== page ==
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The Ohio execution was cruel and unusual punishment

The recent prolonged and painful execution of Dennis McGuire in Ohio with medical drugs was a national disgrace. A viewpoint on this execution as being cruel and unusual punishment was shared by MedPage Today on Jan. 19, 2014. Some physicians who do not support capital punishment have joined other citizens in being harshly critical of states' actions since McGuire was executed by an untested combination of drugs.

Death penalty opponent Seana Kelly prays outside the Southern Ohio Correctional Facility.
Mike Simons/Getty Images

Reports said McGuire's death was very slow, taking about 25 minutes, and that while he was fighting for his life he appeared to gasp several times and made several loud snorting or snoring noises. McGuire was given a cocktail of midazolam, a sedative, and hydromorphone, a powerful opioid. His lawyers had argued these drugs would cause more agony and terror than standard drugs which are used in executions. Pentobarbital or sodium thiopental, which are other drugs which have been used, have been in short supply largely because European manufacturers have been blocking their exportation as a protest against capital punishment.

Joel Zivot, MD, an anesthesiologist at Emory University, has said that there's no science behind using these drugs to kill inmates. Zivot has also said the state is "impersonating a physician" when it experiments with compounds which are used to treat patients. He has commented, "There is no such thing as a drug for capital punishment. We struggle with trying to satisfy our ethical directive to not speak out about this and yet standing idly by feels wrong too."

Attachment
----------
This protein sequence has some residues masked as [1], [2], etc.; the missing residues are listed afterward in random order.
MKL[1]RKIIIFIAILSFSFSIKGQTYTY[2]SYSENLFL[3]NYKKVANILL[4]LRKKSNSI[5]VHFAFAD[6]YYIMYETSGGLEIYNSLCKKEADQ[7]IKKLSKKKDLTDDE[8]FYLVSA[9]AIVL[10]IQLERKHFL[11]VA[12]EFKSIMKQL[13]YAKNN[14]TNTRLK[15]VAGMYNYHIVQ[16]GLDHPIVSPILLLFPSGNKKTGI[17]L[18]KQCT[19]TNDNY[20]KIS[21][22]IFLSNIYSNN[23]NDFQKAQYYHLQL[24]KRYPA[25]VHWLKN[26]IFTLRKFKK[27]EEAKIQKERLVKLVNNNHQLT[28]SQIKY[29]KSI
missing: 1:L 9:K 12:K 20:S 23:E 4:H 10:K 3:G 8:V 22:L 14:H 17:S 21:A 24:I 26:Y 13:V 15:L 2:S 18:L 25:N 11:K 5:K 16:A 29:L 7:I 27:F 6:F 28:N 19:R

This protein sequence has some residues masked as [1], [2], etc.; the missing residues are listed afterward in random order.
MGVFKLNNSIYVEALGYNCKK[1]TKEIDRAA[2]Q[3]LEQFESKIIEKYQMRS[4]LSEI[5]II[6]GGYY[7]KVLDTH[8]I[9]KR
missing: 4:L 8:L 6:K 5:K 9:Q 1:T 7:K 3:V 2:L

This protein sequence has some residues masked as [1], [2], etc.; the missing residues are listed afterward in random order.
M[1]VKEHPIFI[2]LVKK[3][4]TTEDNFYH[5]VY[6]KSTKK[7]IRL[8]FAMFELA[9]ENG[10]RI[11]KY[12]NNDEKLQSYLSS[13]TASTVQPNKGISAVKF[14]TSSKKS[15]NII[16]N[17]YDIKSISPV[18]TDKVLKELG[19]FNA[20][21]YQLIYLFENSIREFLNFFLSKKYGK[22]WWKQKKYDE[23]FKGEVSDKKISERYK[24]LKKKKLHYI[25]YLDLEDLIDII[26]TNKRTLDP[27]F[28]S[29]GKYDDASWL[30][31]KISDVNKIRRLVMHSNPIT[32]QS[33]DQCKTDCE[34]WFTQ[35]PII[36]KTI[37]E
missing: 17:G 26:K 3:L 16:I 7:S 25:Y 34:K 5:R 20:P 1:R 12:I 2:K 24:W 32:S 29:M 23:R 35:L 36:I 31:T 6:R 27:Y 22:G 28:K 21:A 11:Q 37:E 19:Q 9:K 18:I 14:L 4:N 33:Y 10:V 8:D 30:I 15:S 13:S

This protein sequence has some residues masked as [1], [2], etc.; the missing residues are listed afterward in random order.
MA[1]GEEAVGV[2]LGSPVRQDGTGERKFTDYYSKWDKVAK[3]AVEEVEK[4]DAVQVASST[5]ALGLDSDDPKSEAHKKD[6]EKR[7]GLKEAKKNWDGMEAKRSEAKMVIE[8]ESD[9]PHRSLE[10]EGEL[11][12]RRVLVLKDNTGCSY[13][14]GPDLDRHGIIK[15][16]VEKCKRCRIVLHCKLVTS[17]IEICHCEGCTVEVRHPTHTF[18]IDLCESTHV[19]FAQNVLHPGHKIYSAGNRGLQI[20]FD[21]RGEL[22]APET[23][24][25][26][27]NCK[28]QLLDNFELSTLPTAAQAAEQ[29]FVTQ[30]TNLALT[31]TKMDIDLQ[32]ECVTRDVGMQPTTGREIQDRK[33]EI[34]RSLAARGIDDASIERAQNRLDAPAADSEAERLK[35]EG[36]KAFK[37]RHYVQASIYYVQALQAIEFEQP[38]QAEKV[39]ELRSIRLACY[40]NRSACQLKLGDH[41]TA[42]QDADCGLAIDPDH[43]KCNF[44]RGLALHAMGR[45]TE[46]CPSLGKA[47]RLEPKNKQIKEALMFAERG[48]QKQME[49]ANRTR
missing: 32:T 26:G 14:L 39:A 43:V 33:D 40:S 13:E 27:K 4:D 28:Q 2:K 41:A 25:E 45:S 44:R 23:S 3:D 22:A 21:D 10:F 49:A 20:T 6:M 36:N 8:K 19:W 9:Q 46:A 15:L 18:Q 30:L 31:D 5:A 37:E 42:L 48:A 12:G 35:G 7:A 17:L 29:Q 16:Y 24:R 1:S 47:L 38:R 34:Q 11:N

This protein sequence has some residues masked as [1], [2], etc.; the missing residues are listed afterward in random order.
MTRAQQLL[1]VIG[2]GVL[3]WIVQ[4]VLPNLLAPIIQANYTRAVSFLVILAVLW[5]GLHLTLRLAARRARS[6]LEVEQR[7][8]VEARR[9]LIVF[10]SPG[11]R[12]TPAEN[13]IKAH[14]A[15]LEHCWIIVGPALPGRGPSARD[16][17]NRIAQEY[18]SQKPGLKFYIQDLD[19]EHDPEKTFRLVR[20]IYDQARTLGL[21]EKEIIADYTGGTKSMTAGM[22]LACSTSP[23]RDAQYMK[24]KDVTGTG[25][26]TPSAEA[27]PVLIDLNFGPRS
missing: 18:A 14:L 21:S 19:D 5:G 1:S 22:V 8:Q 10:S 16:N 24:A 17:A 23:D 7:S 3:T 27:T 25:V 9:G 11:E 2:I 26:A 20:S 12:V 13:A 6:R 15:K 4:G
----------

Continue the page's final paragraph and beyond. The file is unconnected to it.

The prolonged execution in Ohio has renewed the debate over death by lethal injection, reports the Los Angeles Times. McGuire, who was 53 years old , was sentenced to death for the 1989 rape and stabbing death of 22 year old Joy Stewart, who was seven months pregnant. Clearly this was a brutal crime and there are no excuses for it. However, watching Ohio come down to the same level of brutality as the killer has been shocking. McGuire's two children, who witnessed his execution, have announced plans to file a federal lawsuit against the state alleging that the execution violated McGuire's constitutional protection against cruel and unusual punishment.

There have always been reactionary elements among us in the United States who label critics of the country as traitors, misfits and mentally ill. Particularly in the new Internet when online criticisms can be picked up worldwide in a flash the reactionary elements often go into adolescent styled rages when their own countrymen strike out at the country as being uncivilized. However, if the country wishes to be justifiably seen as civilized it should behave that way.

In Ohio this past week seeing an American execution take place which was as gruesome as a school shooting or gang attack in the nation's ghettos has left the civilized among us sharing their disgust about this matter. It's unusual to see states use medicinal procedures and drugs to help torture and execute people just like Adolf Hitler and the Nazis did and than go into tirades when citizens hit back with sharp criticisms. The U.S. federal government and states across the country have also been working with psychiatrists, who are physicians, to enslave, torture and slowly murder people with toxic poisonous drugs for no more than being poor, or their sins, for a long time.

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